How Far Would You Go to Get a Job?
Would you lie about whether or not you had children if it meant the difference between getting a job and remaining unemployed? A down economy is no joke, and a lot of families are financially hurting.
There are a lot of unemployed people these days and a lot of them are moms.
A recent study looked at the outcomes for laid-off workers across the United States and found that married women with kids spent more time in between jobs than married dads. Why you ask? The answer is simple.
Companies don’t want to take a gamble on women with children.
Employers see women who have children as a potential liability because nine times out of ten, women will put their children first above work.
I know it’s shocking to think that we women are so driven by our emotions that we put the little people that we grew in our bodies for 10 months as a higher priority than the company that pays our rent.
So how do we get around being penalized by potential employers for having children? We keep our mouths shut and employ the don’t ask, don’t tell offense during interviews. Legally, an employer can’t ask if you have children or if you are pregnant.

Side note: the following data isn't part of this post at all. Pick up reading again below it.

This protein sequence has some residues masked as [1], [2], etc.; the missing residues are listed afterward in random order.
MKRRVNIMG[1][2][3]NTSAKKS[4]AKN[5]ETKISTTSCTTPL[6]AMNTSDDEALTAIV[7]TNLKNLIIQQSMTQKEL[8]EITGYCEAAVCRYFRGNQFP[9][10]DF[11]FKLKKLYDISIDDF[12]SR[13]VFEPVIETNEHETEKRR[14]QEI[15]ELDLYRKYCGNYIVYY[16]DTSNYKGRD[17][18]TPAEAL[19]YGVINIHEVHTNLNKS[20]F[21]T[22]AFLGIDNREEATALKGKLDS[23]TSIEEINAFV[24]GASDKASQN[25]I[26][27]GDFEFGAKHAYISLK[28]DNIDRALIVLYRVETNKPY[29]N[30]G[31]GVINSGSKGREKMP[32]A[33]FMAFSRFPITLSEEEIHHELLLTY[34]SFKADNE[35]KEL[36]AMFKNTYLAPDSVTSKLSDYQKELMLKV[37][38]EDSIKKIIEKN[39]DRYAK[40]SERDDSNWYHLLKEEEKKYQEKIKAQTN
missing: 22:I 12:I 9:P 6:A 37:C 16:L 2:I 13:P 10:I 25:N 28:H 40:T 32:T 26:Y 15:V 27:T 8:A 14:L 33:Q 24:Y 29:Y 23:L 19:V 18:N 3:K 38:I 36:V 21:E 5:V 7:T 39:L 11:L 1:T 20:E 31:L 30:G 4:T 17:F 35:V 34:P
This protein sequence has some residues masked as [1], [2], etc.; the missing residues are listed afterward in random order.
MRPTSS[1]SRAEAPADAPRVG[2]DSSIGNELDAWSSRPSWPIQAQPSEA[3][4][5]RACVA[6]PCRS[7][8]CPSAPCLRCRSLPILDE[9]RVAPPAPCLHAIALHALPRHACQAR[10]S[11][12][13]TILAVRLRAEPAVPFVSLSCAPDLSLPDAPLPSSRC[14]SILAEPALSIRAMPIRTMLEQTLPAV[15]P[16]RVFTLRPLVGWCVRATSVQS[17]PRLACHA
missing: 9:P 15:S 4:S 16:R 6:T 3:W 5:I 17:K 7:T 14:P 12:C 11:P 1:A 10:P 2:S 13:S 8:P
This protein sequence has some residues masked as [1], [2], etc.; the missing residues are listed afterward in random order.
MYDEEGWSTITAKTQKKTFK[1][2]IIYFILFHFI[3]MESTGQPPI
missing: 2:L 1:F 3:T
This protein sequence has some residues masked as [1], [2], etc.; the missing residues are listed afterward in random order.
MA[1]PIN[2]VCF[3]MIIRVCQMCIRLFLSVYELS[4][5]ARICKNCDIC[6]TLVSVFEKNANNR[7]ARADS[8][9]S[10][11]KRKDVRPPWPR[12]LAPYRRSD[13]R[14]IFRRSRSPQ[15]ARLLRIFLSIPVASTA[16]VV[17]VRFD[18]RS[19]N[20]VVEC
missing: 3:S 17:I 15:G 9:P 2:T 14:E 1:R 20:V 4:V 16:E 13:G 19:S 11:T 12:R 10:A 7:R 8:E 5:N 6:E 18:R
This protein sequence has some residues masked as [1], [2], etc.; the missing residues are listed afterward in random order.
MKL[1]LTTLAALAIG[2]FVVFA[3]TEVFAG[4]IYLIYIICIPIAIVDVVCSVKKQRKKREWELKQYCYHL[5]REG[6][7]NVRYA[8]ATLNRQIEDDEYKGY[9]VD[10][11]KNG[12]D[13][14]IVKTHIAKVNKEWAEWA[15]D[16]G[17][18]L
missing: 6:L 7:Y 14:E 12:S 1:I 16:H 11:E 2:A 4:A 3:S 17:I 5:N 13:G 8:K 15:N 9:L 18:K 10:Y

Why should it even come up? Whether or not you have babies doesn’t qualify or disqualify your skills (at least it shouldn’t unless you are applying to be a surrogate or a parent).
Why should women disclose the information that we have little people that we love more than any job if it’s only going to result in discrimination?
If I’m going to be judged by an employer for being a mommy rather than my merits as a worker, I’ll just keep my mouth shut. When my kids need me, I’ll be taking my personal days.
Why should I have to lie about being a mother to get a job? I shouldn’t, but this is what the world has come to. The issue employers have is that mothers have an innate obligation to our children a natural sense of loyalty and love that no career can ever come close to.
Employers are afraid that we, moms, won’t be as committed or physically available to our job as their dad counterparts.
We all want to succeed at a career that we love. Mommies go to college just like dads. We work hard to build our careers and we love what we do. We just love our kids more and, if we can take the choice to stay home, a lot of times we will.
By the way, if you ask most dads, I’m sure they love their kids more than their jobs, too. But no one ever asks them. Employers don’t seem to care.
Sure we, moms, might need a little more flexibility in our work schedules, but I promise you this, you will not find harder workers or women who are more skilled at multi tasking, meeting deadlines and being passionate about what they do than moms.
Would you lie about being a mother in order to get the job?
Photo Source: JSmith